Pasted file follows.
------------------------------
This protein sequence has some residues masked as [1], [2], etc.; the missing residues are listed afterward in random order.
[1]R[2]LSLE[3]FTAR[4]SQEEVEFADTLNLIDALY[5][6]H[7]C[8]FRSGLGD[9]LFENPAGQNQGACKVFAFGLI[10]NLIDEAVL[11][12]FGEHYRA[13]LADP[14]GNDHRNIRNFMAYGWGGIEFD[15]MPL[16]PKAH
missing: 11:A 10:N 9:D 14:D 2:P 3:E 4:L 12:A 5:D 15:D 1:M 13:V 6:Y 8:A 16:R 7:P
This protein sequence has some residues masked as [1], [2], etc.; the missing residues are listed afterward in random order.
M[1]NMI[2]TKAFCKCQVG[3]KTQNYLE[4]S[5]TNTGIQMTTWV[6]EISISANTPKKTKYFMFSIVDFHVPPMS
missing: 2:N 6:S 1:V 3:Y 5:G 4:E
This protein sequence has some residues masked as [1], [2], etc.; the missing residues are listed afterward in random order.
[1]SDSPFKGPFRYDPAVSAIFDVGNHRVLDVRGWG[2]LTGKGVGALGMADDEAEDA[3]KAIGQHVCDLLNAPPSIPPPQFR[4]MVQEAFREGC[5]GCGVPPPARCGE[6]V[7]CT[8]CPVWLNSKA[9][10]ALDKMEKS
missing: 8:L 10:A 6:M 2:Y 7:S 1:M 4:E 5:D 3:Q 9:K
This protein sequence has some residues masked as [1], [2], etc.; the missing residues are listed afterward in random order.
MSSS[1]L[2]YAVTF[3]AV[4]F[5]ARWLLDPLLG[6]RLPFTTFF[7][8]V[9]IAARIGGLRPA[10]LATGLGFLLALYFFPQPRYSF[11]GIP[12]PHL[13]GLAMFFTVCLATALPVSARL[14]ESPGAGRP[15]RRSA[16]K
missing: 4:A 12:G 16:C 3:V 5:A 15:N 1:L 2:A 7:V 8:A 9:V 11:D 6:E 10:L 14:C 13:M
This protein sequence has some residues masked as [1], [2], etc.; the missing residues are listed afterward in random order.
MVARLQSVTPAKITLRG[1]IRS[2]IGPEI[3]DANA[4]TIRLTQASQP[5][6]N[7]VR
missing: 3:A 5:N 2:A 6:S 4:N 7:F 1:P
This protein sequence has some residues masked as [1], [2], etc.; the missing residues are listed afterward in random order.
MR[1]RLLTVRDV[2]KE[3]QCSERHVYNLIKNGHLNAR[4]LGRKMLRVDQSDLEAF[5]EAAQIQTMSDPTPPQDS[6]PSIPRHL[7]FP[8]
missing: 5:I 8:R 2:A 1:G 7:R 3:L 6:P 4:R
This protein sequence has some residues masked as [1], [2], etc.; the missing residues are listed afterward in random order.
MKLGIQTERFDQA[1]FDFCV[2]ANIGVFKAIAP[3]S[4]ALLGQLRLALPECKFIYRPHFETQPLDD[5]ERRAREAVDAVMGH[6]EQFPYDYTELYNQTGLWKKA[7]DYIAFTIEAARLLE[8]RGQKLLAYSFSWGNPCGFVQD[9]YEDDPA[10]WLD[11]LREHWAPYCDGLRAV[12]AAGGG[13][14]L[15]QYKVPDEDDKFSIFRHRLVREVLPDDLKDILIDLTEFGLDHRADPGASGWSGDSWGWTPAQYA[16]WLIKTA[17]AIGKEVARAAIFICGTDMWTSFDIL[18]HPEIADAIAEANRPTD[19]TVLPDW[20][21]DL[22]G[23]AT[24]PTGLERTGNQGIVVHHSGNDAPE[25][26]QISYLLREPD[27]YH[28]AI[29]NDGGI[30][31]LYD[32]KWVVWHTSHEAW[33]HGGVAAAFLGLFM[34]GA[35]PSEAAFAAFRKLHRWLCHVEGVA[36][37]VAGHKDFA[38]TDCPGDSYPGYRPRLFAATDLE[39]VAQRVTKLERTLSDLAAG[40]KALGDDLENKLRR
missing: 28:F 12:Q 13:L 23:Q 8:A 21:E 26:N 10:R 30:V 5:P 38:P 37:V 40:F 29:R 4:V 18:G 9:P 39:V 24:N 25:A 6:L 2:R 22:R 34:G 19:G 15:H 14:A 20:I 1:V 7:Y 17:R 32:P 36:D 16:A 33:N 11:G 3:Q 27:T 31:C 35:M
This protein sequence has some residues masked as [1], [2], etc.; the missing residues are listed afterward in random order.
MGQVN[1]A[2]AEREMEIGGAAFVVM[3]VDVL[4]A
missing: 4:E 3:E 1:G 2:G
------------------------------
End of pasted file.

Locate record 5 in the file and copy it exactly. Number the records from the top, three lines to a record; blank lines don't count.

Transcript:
This protein sequence has some residues masked as [1], [2], etc.; the missing residues are listed afterward in random order.
MVARLQSVTPAKITLRG[1]IRS[2]IGPEI[3]DANA[4]TIRLTQASQP[5][6]N[7]VR
missing: 3:A 5:N 2:A 6:S 4:N 7:F 1:P